My Mainframe-Related Pet Peeves
In no particular order:
- "Green screens" are good enough. No, they're not. Do you force your users to submit their input and receive their output via punched cards? User interfaces change and evolve, and appearance often matters. Stanford's IBM mainframe served the world's first interactive Web application. If you haven't provided Web user interfaces on your mainframe to serve users' demands, what on earth are you waiting for?
- Everyone must use Web interfaces. Some users prefer to continue with their familiar, fast, and efficient 3270 terminal user interfaces. Let them coexist. One size does not fit all.
- We haven't implemented encryption yet. Every mainframe has built-in encryption support. Why are sensitive account numbers, Social Security numbers, credit card numbers, financial details, and passwords still flying around your network, internal or/and external, "in the clear"? Turn encryption on. Just do it.
- FTP overuse. FTP is not an application integration solution! Connect two applications using FTP and you've automatically converted two or more business process steps into a "we might get around to it, eventually, if you're lucky" business process. Do you think your customers want that? And why are you copying all that sensitive data anyway? To make it easier for bad guys to get?
- We don't allow TCP/IP connections to our mainframe "for security reasons." Congratulations, that "security" policy inevitably leads to the least possible secure environment you can imagine as the business finds every possible workaround to keep doing business — a true security nightmare. Let the z/OS Security Server and RACF do their jobs, please.
- "Open" platforms and storage. If you connect exactly the same storage unit on your SAN (that you're already using for everything else) to a z/VSE system in exactly the same way, does that suddenly make your storage unit "closed"? If you're one of the people responsible for typing in activation keys to make sure Microsoft Windows can actually function, are you the same person who thinks that z/OS and Linux on z, both which eschew keys, are "closed"? Words should have consistent meanings. Many IT vendors have thoroughly debased the word "open," and some of us have fallen for that particular word game. It's past time they stop — and that all of us wise up.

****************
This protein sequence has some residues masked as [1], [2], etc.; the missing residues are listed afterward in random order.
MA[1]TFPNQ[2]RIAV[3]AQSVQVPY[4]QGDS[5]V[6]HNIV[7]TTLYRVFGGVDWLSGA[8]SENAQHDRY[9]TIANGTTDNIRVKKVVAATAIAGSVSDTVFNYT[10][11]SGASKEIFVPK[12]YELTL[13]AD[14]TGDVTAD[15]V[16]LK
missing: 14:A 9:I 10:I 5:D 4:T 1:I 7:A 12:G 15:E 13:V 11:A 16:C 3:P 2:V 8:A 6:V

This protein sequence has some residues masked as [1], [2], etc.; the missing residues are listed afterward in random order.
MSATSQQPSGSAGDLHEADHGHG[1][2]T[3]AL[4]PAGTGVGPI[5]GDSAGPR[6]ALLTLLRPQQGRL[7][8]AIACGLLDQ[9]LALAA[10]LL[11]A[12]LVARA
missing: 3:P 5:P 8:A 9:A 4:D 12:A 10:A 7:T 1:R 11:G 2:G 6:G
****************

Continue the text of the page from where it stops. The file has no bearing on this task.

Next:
- "Mainframes are expensive." You know what's expensive? Not knowing the value of your financial holdings during a financial crisis because you've scattered bits of your portfolio records into little servers — that's expensive. Letting unreleased Michael Jackson records escape before you can monetize them. Billions of dollars of credit card fraud. Building yet another massive data center. Paying for 60 more licenses of Brand O middleware (this week). Adding another 20 staff to your payroll (this week) to support the IT mess you've implemented. You know what's not expensive? Mainframes. Stuff that works well isn't expensive.
- "But that would require us to add MIPS...." So what? Business growth is never free, but it's darn inexpensive if it's a mainframe that's growing. And do you see MIPS listed as a currency, next to the yen, dollar, euro, and pound? It's not. IBM has different prices for different workloads.
- Mainframe chargeback regimes. Everybody does them wrong. It's only a question of how wrong. Just because a mainframe, as a standard feature, lets you count and apportion various technical quantities like CPU-seconds doesn't mean they have much cost accounting significance. You certainly shouldn't be putting prices on those technical quantities while everything else in your data center (and beyond) remains uncounted, nor should those prices be different than true marginal costs (which can often be zero or near-zero).
Do you have any more I should add to the list?
|by Timothy Sipples||March 7, 2012 in Economics, Financial, Security |
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